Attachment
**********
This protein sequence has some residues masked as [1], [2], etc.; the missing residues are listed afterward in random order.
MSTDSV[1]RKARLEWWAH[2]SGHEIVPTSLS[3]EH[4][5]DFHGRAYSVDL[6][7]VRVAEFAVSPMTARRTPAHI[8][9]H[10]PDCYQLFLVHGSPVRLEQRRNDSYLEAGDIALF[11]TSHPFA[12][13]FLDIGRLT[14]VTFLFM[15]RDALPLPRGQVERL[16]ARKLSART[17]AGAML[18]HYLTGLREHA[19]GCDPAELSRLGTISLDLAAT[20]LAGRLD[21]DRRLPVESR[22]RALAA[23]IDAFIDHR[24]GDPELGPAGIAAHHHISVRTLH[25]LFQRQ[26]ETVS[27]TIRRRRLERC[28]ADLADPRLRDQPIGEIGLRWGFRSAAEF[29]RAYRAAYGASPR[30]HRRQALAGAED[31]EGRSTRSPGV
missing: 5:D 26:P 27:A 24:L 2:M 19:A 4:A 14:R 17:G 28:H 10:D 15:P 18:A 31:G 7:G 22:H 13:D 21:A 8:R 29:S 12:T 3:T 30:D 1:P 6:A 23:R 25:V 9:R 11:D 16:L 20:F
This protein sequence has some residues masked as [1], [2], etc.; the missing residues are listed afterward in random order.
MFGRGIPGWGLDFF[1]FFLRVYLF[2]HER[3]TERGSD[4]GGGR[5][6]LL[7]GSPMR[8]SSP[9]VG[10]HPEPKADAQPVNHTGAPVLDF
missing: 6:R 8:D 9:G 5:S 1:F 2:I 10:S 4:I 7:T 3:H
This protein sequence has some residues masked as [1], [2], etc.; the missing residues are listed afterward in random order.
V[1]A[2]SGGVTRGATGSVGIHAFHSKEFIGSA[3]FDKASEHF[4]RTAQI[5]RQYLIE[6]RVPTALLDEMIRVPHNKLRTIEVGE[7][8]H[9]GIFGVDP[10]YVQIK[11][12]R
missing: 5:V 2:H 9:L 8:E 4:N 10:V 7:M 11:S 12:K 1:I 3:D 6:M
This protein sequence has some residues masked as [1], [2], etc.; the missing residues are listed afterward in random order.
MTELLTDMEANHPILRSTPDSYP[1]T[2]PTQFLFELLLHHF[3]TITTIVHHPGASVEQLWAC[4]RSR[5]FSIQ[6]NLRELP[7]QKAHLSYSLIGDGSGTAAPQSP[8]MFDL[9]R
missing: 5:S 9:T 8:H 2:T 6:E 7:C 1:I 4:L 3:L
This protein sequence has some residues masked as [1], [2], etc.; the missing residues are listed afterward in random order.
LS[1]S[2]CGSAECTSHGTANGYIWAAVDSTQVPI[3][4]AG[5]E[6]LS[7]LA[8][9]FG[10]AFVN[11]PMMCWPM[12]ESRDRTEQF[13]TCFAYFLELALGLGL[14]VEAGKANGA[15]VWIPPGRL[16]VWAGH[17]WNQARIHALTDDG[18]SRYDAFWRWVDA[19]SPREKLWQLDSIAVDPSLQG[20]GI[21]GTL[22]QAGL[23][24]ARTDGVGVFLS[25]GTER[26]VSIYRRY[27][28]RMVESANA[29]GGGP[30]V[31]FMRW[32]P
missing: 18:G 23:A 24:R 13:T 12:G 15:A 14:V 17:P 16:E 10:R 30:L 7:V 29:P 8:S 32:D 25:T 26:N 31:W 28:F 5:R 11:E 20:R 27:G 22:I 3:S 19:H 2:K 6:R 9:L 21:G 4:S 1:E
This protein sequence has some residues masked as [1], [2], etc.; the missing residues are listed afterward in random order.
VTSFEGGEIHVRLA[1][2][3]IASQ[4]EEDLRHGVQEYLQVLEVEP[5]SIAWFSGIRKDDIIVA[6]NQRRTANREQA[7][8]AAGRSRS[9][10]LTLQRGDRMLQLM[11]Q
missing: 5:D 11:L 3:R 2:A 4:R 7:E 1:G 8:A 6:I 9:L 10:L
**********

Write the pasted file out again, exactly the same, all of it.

This protein sequence has some residues masked as [1], [2], etc.; the missing residues are listed afterward in random order.
MSTDSV[1]RKARLEWWAH[2]SGHEIVPTSLS[3]EH[4][5]DFHGRAYSVDL[6][7]VRVAEFAVSPMTARRTPAHI[8][9]H[10]PDCYQLFLVHGSPVRLEQRRNDSYLEAGDIALF[11]TSHPFA[12][13]FLDIGRLT[14]VTFLFM[15]RDALPLPRGQVERL[16]ARKLSART[17]AGAML[18]HYLTGLREHA[19]GCDPAELSRLGTISLDLAAT[20]LAGRLD[21]DRRLPVESR[22]RALAA[23]IDAFIDHR[24]GDPELGPAGIAAHHHISVRTLH[25]LFQRQ[26]ETVS[27]TIRRRRLERC[28]ADLADPRLRDQPIGEIGLRWGFRSAAEF[29]RAYRAAYGASPR[30]HRRQALAGAED[31]EGRSTRSPGV
missing: 5:D 26:P 27:A 24:L 2:M 19:A 4:A 14:R 17:G 28:H 10:D 15:P 18:A 31:G 7:G 22:H 13:D 21:A 8:R 29:S 12:T 3:T 30:D 1:P 6:A 23:R 25:V 9:R 11:D 16:L 20:F
This protein sequence has some residues masked as [1], [2], etc.; the missing residues are listed afterward in random order.
MFGRGIPGWGLDFF[1]FFLRVYLF[2]HER[3]TERGSD[4]GGGR[5][6]LL[7]GSPMR[8]SSP[9]VG[10]HPEPKADAQPVNHTGAPVLDF
missing: 6:R 8:D 9:G 5:S 1:F 2:I 10:S 4:I 7:T 3:H
This protein sequence has some residues masked as [1], [2], etc.; the missing residues are listed afterward in random order.
V[1]A[2]SGGVTRGATGSVGIHAFHSKEFIGSA[3]FDKASEHF[4]RTAQI[5]RQYLIE[6]RVPTALLDEMIRVPHNKLRTIEVGE[7][8]H[9]GIFGVDP[10]YVQIK[11][12]R
missing: 5:V 2:H 9:L 8:E 4:N 10:V 7:M 11:S 12:K 1:I 3:D 6:M
This protein sequence has some residues masked as [1], [2], etc.; the missing residues are listed afterward in random order.
MTELLTDMEANHPILRSTPDSYP[1]T[2]PTQFLFELLLHHF[3]TITTIVHHPGASVEQLWAC[4]RSR[5]FSIQ[6]NLRELP[7]QKAHLSYSLIGDGSGTAAPQSP[8]MFDL[9]R
missing: 5:S 9:T 8:H 2:T 6:E 7:C 1:I 4:L 3:L
This protein sequence has some residues masked as [1], [2], etc.; the missing residues are listed afterward in random order.
LS[1]S[2]CGSAECTSHGTANGYIWAAVDSTQVPI[3][4]AG[5]E[6]LS[7]LA[8][9]FG[10]AFVN[11]PMMCWPM[12]ESRDRTEQF[13]TCFAYFLELALGLGL[14]VEAGKANGA[15]VWIPPGRL[16]VWAGH[17]WNQARIHALTDDG[18]SRYDAFWRWVDA[19]SPREKLWQLDSIAVDPSLQG[20]GI[21]GTL[22]QAGL[23][24]ARTDGVGVFLS[25]GTER[26]VSIYRRY[27][28]RMVESANA[29]GGGP[30]V[31]FMRW[32]P
missing: 18:G 23:A 24:R 13:T 12:G 15:A 14:V 17:P 16:E 10:R 30:L 7:V 29:P 8:S 32:D 25:T 26:N 31:W 28:F 5:R 11:E 20:R 27:G 22:I 3:S 19:H 2:K 6:R 9:L 21:G 4:S 1:E
This protein sequence has some residues masked as [1], [2], etc.; the missing residues are listed afterward in random order.
VTSFEGGEIHVRLA[1][2][3]IASQ[4]EEDLRHGVQEYLQVLEVEP[5]SIAWFSGIRKDDIIVA[6]NQRRTANREQA[7][8]AAGRSRS[9][10]LTLQRGDRMLQLM[11]Q
missing: 5:D 11:L 3:R 2:A 4:R 7:E 1:G 8:A 6:I 9:L 10:L